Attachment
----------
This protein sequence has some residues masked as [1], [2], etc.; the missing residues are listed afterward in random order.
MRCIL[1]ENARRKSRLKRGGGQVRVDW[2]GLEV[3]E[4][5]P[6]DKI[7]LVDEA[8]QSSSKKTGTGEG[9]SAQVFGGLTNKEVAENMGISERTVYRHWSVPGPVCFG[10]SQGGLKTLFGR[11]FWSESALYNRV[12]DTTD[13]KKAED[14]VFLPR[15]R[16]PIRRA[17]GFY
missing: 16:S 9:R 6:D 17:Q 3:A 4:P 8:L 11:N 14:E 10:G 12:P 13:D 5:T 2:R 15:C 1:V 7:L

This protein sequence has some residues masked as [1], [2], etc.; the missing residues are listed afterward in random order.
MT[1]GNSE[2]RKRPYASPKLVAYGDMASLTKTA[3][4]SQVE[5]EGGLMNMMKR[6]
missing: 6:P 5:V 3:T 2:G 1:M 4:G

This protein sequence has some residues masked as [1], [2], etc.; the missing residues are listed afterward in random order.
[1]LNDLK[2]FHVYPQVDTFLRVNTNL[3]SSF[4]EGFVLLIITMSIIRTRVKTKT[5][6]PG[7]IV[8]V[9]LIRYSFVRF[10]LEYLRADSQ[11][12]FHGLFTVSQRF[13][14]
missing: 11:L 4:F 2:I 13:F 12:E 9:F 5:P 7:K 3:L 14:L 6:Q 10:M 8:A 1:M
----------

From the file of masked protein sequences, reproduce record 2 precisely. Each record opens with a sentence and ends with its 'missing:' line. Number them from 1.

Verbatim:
This protein sequence has some residues masked as [1], [2], etc.; the missing residues are listed afterward in random order.
MT[1]GNSE[2]RKRPYASPKLVAYGDMASLTKTA[3][4]SQVE[5]EGGLMNMMKR[6]
missing: 6:P 5:V 3:T 2:G 1:M 4:G